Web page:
Epilepsy NZ Position Statement - Lamotrigine

  • ENZ opposed this change from Lamictal to Logem from the start, and staff have advocated on behalf of people with epilepsy in discussions with Pharmac.
  • All ENZ educators have attended a discussion session on this and are equipped to support people with epilepsy through this change.
  • Many people will have changed brands already due to their pharmacy practises and not noticed the change.
  • The majority of people will be fine with the change and not experience any negative side effects.
  • It is possible to measure blood levels of lamotrigine, the active agent in both preparations of the drug. ENZ recommends that doctors measure the level shortly before the change takes place, and then again two weeks later. If the level has changed, the dose of the Logem brand should be adjusted accordingly.
  • There will be some people who do experience negative side effects. If you experience negative side effects your GP is your first port of call. GPs can apply to Pharmac for exceptional circumstances in order for you to remain on your current meds.
  • ENZ is establishing a register to determine how many people with epilepsy do have adverse consequences as a result of the change-over from the Lamictal brand to the Logem brand. (Click here to fill in our questionnaire and email it to info@epilepsy.org.nz).
  • ENZ thinks that the best way to determine if the Lamictal brand and the Logem brand are truly interchangeable is to conduct a double-blind, double-dummy, , randomised controlled crossover trial. Dr Bergin, the president of ENZ, and the chairman of the EpiNet study group, suggested to Pharmac previously that such a study should be conducted before any changeover is instituted. ENZ continue to believe that this trial should be undertaken, and would be happy to help facilitate such a trial.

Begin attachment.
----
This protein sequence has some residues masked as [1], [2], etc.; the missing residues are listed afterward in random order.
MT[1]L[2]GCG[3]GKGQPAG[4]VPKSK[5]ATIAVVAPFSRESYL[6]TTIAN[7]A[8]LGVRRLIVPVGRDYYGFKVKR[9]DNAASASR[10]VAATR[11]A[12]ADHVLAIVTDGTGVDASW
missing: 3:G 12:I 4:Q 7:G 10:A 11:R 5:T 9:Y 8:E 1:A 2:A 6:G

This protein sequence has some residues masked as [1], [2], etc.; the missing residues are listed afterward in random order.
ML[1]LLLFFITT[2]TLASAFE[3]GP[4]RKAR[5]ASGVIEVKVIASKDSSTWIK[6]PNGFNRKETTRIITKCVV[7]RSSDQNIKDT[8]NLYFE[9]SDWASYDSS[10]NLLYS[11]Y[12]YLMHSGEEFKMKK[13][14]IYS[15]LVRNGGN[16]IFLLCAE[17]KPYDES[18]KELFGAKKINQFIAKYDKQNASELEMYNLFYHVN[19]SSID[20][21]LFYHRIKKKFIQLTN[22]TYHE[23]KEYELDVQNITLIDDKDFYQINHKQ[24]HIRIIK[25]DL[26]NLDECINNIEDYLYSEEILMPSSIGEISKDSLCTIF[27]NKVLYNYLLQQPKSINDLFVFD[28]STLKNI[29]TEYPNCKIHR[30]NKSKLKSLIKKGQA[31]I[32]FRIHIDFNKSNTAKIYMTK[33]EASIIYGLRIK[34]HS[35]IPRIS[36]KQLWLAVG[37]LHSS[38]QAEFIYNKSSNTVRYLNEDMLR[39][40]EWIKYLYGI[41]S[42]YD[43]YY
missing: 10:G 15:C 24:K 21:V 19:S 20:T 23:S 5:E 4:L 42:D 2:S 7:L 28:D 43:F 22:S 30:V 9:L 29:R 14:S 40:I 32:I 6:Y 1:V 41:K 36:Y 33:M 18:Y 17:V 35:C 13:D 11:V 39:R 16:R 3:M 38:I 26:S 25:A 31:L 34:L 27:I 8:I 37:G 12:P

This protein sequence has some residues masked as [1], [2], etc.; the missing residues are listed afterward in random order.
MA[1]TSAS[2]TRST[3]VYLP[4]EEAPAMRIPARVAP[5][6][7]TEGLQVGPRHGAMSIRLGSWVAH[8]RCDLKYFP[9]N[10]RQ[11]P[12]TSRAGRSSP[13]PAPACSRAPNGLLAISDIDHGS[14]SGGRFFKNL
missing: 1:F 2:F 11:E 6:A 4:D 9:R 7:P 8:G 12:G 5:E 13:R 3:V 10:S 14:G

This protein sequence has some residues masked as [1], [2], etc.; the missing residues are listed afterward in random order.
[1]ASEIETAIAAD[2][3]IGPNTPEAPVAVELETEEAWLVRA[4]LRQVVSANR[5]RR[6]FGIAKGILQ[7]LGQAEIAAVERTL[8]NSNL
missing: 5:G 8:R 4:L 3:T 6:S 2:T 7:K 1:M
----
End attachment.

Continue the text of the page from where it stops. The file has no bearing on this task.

Ross Smith
Chief Executive
28 August 2019

Prev   Next 

Latest Updates

  • Covid 19 and Epilepsy Update 26 March 2020
    26 March 2020

    Epilepsy New Zealand has been receiving regular information from the Ministry of Health and other agencies, often more than once a day, showing just how quickly the situation is evolving. No doubt there will be many people, including those with epilepsy, who have questions around their risk and what to do in these uncertain times. Hopefully the information below may help reassure you and where necessary, prompt you to contact your trusted health professional.

  • BPAC issues new guidelines for Lamotrigine
    26 September 2019

    BPAC issues new guidelines for Lamotrigine.

  • Petition against Pharmac's drug changes
    29 August 2019

    A petition is underway calling on Pharmac to reverse its decision on Lamotrigine.

  • Epilepsy NZ Position Statement - Lamotrigine
    28 August 2019

    We opposed this change from Lamictal to Logem from the start, and staff have advocated on behalf of people with epilepsy in discussions with Pharmac.

  • Don't Give Up by Adele Hauwai
    4 December 2017

    Adele Hauwai has shared her Living With Epilepsy story as part of the Epilepsy NZ Tell Us About It Competition. People were asked to send in their stories about epilepsy, the challenges they faced and the lessons they have learned that they would like to share with the world.

  • New ILAE Seizure Classification
    10 March 2017

    The ILAE announces the publication in Epilepsia of two new landmark classification documents, one of seizure types and one of the epilepsies.

Show Your Support

Shop Online

Epilepsy NZ has an online shop!

Or

Donate Today